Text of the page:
Bizarre Bar’s enormous brick-walled space plays host to occasional burlesque nights and is appropriately full of bordello design flourishes, like an ornate metal ceiling and red upholstered couches. But, we’re really here to talk about the minimal downstairs basement that's perfect for dancing. (For the record, every bar should have a dance basement.) Conceived of a year ago by its French film director-owner duo, Bizarre’s downstairs is a gallery by day and dance floor by night. While the space doesn’t fill up on some weekend nights, everyone is there to dance and the extra space lets you get really, really serious about it. DJs play a carefully curated mix of '90s rap and chopped-and-screwed R&B, although some of the more straightforward electro can fall flat in a space this airy.
Bizarre Bar, 12 Jefferson Street (at Myrtle Ave), Brooklyn; 347-915-2717.
Bossa Nova Civic Club
Bossa Nova Civic Club is like if your all-time favorite bar met your all-time favorite indoor pool and they had the most incredible, drunk, humid wedding. Illuminated by ghostly blue and green lights, Bossa Nova’s black vinyl booths and tropical decor surround one of the most consistently fun dance floors in New York. The main room, pulsing with playlists from an unquestionable roster of DJs, gets increasingly crowded throughout the night. But with drinks this cheap and music this good, it’s easy to surrender to the push and press. Occasional $10 cover, free for “members” (the events that mint memberships are few and far between). Bossa Nova Civic Club has the best vibes.
Bossa Nova Civic Club, 1271 Myrtle Avenue (at Hart Street), Brooklyn; 718-443-1271.
Passion Sports Bar Lounge
We hesitated putting Passion Lounge on this list; it is, for all intents and purposes, an actual club. It has grinding, bottle service, and something called “Seductive Saturdays.” It also self-identifies as a hookah lounge, so take that with the grain of enormous salt it deserves. Despite having the trappings of a slimy lounge palace, Passions also plays host to amazing parties thrown by labels like Night Slugs (L-Vis 1990, Kingdom) and Fade to Mind (Kelela). On those nights, Passions is a club that does not make us want to die the moment we enter. Instead, we want to stay and dance, maybe forever.
Passion Sports Bar Lounge, 990 Broadway (at Ditmars Street), Brooklyn; 347-955-5888.
A roster of highly diverse DJs determines the ambience of any given night at Tropical 128. As such, it can be hit or miss, and certain nights definitely could boast Frat Nightmare on a flyer. That aside, there’s a lot to be said for the cheap, palm-frond-adorned cavern with no cover and a sizable dance floor in the heart of Chinatown. Everyone has to go and get obliterated drunk on blue-flame scorpion bowls and pickle backs at Tropical at least once, if only to drum up the courage to incorporate the pool tables in the back into an elaborate dance routine at three in the morning.
Sugarland is officially a gay club and one of the loosest and least pretentious dance-bars in Brooklyn. (If "dance-bar" is not a thing, it should be.) Drinks are already cheap, but on certain nights stripping to your underwear will earn you a free shot. This is amazing, and it also increases the possibility that later in the night, you’ll be leaning over the balcony, lovingly screaming at the talented drag performers down below. The vibe at this Williamsburg club is shiny and friendly and everyone seems to always be in a good mood. The cover is usually flexible before midnight. We’re fans, and you will be, too. Plus, there’s a skeeball nook, so, enough said.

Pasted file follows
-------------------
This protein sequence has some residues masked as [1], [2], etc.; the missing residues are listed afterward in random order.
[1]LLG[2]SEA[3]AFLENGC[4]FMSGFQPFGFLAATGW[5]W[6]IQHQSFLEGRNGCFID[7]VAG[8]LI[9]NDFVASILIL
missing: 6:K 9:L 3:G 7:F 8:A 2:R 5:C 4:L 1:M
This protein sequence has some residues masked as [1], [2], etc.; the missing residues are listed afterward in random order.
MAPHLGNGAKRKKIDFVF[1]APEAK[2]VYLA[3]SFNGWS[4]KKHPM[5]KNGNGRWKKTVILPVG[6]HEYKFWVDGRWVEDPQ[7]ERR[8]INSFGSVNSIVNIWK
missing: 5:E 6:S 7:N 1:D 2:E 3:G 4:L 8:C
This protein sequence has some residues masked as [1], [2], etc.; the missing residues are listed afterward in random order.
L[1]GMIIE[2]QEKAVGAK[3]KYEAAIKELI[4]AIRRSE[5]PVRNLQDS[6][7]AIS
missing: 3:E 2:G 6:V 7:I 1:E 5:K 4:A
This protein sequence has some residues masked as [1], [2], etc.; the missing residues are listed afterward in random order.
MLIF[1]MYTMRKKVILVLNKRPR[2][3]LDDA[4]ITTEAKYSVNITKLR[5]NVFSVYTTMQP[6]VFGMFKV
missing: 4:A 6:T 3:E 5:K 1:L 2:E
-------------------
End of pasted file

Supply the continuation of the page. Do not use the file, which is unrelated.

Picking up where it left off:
There’s really nothing like Output. No other club comes close to its insane, widely praised Funktion One sound system and no-frills, no-nonsense philosophy. Output is the purest, strictest embodiment of the model-less, bottle-less club doctrine, going so far as to officially ban suits, glow sticks, bottle service — even taking photos. A sprawling megalopolis built for people who like to dance to the music they care about, Output features a consistently exciting and evolving roster of DJs and live bands, though with that can come with hefty cover charges. The venue might only be a year old, but it’s quickly carved a definitive niche for itself (in our hearts). Don’t overlook the smaller Panther Room next door, where Q-Tip DJs every Wednesday, and definitely don’t forget about Output’s very un-Standard rooftop setup once it gets warmer.
Output, 74 Wythe Avenue (at N. 12th Street), Brooklyn; no phone.
Tandem is business in the front, party in the back. While the front room might be a straightforward Art Deco bar, the back room is a darkened paradise swirling with sprawling light projections, heavy electro, and top 40. Some nights are better for dancing than others (Thursdays are our favorite), but the music and lights are on all weekend long. Props to Tandem for enabling that rare transition from drinking vodka tonics on a sweaty dance floor to cozying up to a glossy wooden bar with a glass of scotch without having to step foot outside. Also, try the strange-but-brilliant orange-cream-soda-flavored energy drink that's on tap and provides fuel for the night.
Tandem, 236 Troutman Street (between Knickerbocker and Wilson Avenues), Brooklyn; 718-386-2369.
Home Sweet Home
All of the time, Home Sweet Home is a moody, cavernous dive bar with baroque vibes and an emphasis on taxidermy and mid-range drink prices. On weekends, however, this Chrystie Street bar turns into the writhing, sweaty, sh*t show of your dreams/nightmares. Consistently solid music elevates the disco ball-lit, rough-hewn stone floor to a dance club of legendary proportions. Check out their calendar for highlights like the odd Thursday that features New York Night Train’s funk, soul, and R&B set.
Home Sweet Home, 131 Chrystie Street (between Kenmare and Broome Streets); 212-226-5709.